When Hibbert was released, the band started working with legendary producer Leslie Kong. This was a time of transition in Jamaican popular music, and ska was being replaced by the angry, violent music of Rude Boys, and this in turn was becoming reggae. The Maytals changed accordingly, but still kept that soul and gospel-influenced sound that made them unique. While in prison, Hibbert had honed his songwriting skills. Their first Kong single, "54-46 That's My Number," a reference to Hibbert's prison number, recounted his experiences and suggested that he was jailed on a trumped-up charge because he was a Rastafarian. It became a huge hit in both Jamaica and England and has since become a rocksteady standard. Other major songs from this time include the scathingly funny "Monkey Man," and "Sweet and Dandy," which provided The Maytals with a second win at the 1969 Festival Song Competition. One of their all-time great hits, "Pressure Drop," was from the soundtrack of the definitive reggae film, The Harder They Come. By 1971, they had not only become the biggest act on the island, they were also (thanks to signing with Chris Blackwell's Island Records) international stars. Then Leslie Kong died. They moved on to producer Byron Lee, and though the hits continued, things began to slow down. It was Lee who renamed them Toots & the Maytals. Hibbert and the group broke up in 1981. From there, Hibbert began working with producers Sly Dunbar and Robbie Shakespeare. He had international success throughout the '80s and created a new Maytals in the early '90s, continuing to tour the world with them. A major-label comeback, 2004's True Love, found Hibbert signed to V2. Light Your Light followed in 2007.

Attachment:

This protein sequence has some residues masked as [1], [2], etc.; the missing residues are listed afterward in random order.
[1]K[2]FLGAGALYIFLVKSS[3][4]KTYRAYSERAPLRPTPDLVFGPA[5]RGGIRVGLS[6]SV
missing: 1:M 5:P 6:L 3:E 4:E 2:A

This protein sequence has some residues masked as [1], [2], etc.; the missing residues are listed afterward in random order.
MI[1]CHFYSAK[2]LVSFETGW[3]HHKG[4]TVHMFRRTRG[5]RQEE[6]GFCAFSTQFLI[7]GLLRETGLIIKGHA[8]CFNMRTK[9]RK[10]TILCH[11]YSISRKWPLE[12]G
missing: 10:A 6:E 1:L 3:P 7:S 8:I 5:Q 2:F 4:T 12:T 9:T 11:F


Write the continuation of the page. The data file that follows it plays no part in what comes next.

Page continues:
Toots & the Maytals' first LP for Chris Blackwell was originally released in the early '70s, and it includes solid sides like "Pomp and Pride," a whacked-out restructuring of Richard Berry's "Louie, Louie," and the wonderful title track, "Funky Kingston." Blackwell reissued a bulked-up version of Funky Kingston in the mid-'70s on his Mango subsidiary, adding in the immortal "Pressure Drop," the brilliant "Time Tough," and a reimagining of John Denver's "Country Roads" (simply called "Country Road"), to make a much better and stronger set.
Words: Steve Leggett